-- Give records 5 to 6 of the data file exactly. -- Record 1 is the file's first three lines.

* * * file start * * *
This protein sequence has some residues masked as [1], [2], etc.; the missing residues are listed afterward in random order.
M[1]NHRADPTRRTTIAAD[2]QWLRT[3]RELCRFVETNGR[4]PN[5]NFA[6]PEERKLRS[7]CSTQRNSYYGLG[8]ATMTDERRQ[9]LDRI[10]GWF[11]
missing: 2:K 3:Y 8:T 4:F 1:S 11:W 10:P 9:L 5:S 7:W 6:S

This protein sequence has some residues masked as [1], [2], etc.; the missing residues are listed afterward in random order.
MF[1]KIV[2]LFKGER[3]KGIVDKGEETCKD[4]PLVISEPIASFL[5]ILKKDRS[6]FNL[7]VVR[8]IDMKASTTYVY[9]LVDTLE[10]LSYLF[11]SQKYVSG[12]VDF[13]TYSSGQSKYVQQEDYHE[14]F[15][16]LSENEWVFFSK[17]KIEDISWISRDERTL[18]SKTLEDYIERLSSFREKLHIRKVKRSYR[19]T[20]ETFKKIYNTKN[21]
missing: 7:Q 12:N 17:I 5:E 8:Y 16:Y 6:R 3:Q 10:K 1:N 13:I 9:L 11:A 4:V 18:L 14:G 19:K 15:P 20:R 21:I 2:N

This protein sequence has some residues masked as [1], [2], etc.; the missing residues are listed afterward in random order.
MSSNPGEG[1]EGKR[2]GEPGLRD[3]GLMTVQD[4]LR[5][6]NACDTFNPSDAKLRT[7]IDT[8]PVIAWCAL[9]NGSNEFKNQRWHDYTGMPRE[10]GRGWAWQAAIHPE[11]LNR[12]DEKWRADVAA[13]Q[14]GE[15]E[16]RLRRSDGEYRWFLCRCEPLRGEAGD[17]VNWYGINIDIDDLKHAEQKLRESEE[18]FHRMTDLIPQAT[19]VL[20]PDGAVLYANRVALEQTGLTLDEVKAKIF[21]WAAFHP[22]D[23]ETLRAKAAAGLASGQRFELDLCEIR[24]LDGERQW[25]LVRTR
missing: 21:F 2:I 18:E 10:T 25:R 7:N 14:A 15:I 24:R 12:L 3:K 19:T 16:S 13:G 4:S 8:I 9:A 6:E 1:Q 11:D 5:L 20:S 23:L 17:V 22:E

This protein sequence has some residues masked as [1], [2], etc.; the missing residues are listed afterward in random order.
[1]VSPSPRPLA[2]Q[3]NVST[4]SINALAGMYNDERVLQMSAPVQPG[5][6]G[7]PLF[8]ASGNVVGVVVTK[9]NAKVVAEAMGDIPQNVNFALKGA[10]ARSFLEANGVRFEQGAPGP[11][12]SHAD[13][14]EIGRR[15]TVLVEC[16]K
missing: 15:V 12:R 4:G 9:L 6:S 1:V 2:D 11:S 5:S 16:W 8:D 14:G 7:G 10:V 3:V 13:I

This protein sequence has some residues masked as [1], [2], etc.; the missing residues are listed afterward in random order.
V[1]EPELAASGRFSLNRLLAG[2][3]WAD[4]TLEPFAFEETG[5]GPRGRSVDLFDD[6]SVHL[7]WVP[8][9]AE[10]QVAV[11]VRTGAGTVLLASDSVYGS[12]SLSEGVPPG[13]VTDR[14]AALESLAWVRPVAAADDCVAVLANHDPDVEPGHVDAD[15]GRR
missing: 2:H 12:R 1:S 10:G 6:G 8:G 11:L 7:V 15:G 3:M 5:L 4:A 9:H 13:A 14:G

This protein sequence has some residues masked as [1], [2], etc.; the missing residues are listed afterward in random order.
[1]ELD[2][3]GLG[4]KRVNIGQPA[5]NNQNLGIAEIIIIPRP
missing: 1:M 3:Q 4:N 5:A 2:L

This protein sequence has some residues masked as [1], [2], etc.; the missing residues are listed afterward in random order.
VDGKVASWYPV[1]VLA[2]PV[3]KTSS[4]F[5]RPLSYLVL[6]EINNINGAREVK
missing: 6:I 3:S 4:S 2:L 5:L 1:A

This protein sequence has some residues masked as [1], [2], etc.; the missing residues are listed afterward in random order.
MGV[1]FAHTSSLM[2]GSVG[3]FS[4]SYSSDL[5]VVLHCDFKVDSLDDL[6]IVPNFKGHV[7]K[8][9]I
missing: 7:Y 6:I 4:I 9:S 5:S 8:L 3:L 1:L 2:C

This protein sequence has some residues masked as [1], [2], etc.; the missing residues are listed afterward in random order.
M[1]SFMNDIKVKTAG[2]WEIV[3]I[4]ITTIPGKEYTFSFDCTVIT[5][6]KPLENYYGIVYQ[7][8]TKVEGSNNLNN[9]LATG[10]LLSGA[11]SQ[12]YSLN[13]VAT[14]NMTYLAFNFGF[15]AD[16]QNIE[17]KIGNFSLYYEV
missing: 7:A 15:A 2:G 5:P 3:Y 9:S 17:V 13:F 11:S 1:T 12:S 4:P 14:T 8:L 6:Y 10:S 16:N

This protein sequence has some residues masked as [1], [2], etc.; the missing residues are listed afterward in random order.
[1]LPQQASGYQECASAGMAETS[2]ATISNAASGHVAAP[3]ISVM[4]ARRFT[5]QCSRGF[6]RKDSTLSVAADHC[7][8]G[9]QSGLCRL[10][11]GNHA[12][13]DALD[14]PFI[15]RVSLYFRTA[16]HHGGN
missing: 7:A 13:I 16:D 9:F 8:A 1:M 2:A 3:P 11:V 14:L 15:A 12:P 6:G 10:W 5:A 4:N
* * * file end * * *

This protein sequence has some residues masked as [1], [2], etc.; the missing residues are listed afterward in random order.
V[1]EPELAASGRFSLNRLLAG[2][3]WAD[4]TLEPFAFEETG[5]GPRGRSVDLFDD[6]SVHL[7]WVP[8][9]AE[10]QVAV[11]VRTGAGTVLLASDSVYGS[12]SLSEGVPPG[13]VTDR[14]AALESLAWVRPVAAADDCVAVLANHDPDVEPGHVDAD[15]GRR
missing: 2:H 12:R 1:S 10:G 6:G 8:G 11:L 7:V 15:G 3:M 5:L 4:A 9:H 13:A 14:G

This protein sequence has some residues masked as [1], [2], etc.; the missing residues are listed afterward in random order.
[1]ELD[2][3]GLG[4]KRVNIGQPA[5]NNQNLGIAEIIIIPRP
missing: 1:M 3:Q 4:N 5:A 2:L